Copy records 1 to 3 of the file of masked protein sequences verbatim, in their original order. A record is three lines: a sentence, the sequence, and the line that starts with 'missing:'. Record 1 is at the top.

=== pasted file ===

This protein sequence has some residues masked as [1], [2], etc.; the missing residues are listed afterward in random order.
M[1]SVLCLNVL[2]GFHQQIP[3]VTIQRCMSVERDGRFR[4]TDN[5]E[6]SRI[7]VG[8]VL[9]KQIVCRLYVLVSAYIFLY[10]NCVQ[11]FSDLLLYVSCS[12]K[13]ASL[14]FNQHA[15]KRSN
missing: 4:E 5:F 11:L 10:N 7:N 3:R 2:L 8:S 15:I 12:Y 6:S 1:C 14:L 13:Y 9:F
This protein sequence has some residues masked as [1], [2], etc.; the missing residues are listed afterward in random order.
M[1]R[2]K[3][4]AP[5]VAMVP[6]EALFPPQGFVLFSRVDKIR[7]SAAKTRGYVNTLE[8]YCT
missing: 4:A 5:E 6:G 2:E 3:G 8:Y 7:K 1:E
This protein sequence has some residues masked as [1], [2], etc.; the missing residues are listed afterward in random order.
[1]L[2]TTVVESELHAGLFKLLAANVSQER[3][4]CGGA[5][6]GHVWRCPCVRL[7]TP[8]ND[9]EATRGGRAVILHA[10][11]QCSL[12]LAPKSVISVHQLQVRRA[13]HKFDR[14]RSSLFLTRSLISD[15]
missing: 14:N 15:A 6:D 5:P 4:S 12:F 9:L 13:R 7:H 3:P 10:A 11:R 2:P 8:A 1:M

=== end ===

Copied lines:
This protein sequence has some residues masked as [1], [2], etc.; the missing residues are listed afterward in random order.
M[1]SVLCLNVL[2]GFHQQIP[3]VTIQRCMSVERDGRFR[4]TDN[5]E[6]SRI[7]VG[8]VL[9]KQIVCRLYVLVSAYIFLY[10]NCVQ[11]FSDLLLYVSCS[12]K[13]ASL[14]FNQHA[15]KRSN
missing: 4:E 5:F 11:L 10:N 7:N 3:R 2:L 8:S 15:I 12:Y 6:S 1:C 14:L 13:Y 9:F
This protein sequence has some residues masked as [1], [2], etc.; the missing residues are listed afterward in random order.
M[1]R[2]K[3][4]AP[5]VAMVP[6]EALFPPQGFVLFSRVDKIR[7]SAAKTRGYVNTLE[8]YCT
missing: 4:A 5:E 6:G 2:E 3:G 8:Y 7:K 1:E
This protein sequence has some residues masked as [1], [2], etc.; the missing residues are listed afterward in random order.
[1]L[2]TTVVESELHAGLFKLLAANVSQER[3][4]CGGA[5][6]GHVWRCPCVRL[7]TP[8]ND[9]EATRGGRAVILHA[10][11]QCSL[12]LAPKSVISVHQLQVRRA[13]HKFDR[14]RSSLFLTRSLISD[15]
missing: 14:N 15:A 6:D 5:P 4:S 12:F 9:L 13:R 7:H 3:P 10:A 11:R 2:P 8:A 1:M